Mother Night: A Novel

Front Cover
Random House Publishing Group, Aug 11, 2009 - Fiction - 288 pages
31 Reviews
“Vonnegut is George Orwell, Dr. Caligari and Flash Gordon compounded into one writer . . . a zany but moral mad scientist.”—Time

Mother Night
is a daring challenge to our moral sense. American Howard W. Campbell, Jr., a spy during World War II, is now on trial in Israel as a Nazi war criminal. But is he really guilty? In this brilliant book rife with true gallows humor, Vonnegut turns black and white into a chilling shade of gray with a verdict that will haunt us all.

“A great artist.”—Cincinnati Enquirer

“A shaking up in the kaleidoscope of laughter . . . Reading Vonnegut is addictive!”—Commonweal
 

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LibraryThing Review

User Review  - stef7sa - LibraryThing

I am afraid I do not really like this type of books meant to convey ideas. The characters tend to be flat and difficult to identify with and the storyline is often improbable. Humour could make up for ... Read full review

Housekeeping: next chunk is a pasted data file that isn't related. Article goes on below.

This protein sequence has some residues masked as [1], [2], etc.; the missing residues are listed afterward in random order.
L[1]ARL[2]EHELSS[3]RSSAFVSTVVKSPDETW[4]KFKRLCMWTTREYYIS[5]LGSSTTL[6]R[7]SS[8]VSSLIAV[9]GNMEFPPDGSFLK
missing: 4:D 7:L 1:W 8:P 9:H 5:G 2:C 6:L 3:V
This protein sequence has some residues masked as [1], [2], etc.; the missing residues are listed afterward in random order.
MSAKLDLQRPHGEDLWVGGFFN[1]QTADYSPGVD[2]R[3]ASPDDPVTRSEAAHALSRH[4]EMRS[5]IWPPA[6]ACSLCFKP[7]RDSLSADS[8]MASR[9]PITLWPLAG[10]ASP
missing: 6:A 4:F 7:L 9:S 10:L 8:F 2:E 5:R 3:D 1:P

LibraryThing Review

User Review  - cemagoc - LibraryThing

I think I over read Vonnegut when I was seventeen. This just didn't work for me. I know that sounds self indulgent, but I could not bring myself to enjoy this short novel. Vonnegut gets more creepy to me with every book I read. Read full review

Selected pages

Contents

Section 1
7
Section 2
11
Section 3
15
Section 4
23
Section 5
25
Section 6
29
Section 7
41
Section 8
45
Section 12
149
Section 13
153
Section 14
169
Section 15
181
Section 16
197
Section 17
199
Section 18
227
Section 19
231

Section 9
77
Section 10
101
Section 11
113
Section 20
233
Copyright

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About the author (2009)

Kurt Vonnegut’s black humor, satiric voice, and incomparable imagination first captured America’s attention in The Sirens of Titan in 1959 and established him as “a true artist” (The New York Times) with Cat’s Cradle in 1963. He was, as Graham Greene declared, “one of the best living American writers.” Mr. Vonnegut passed away in April 2007.

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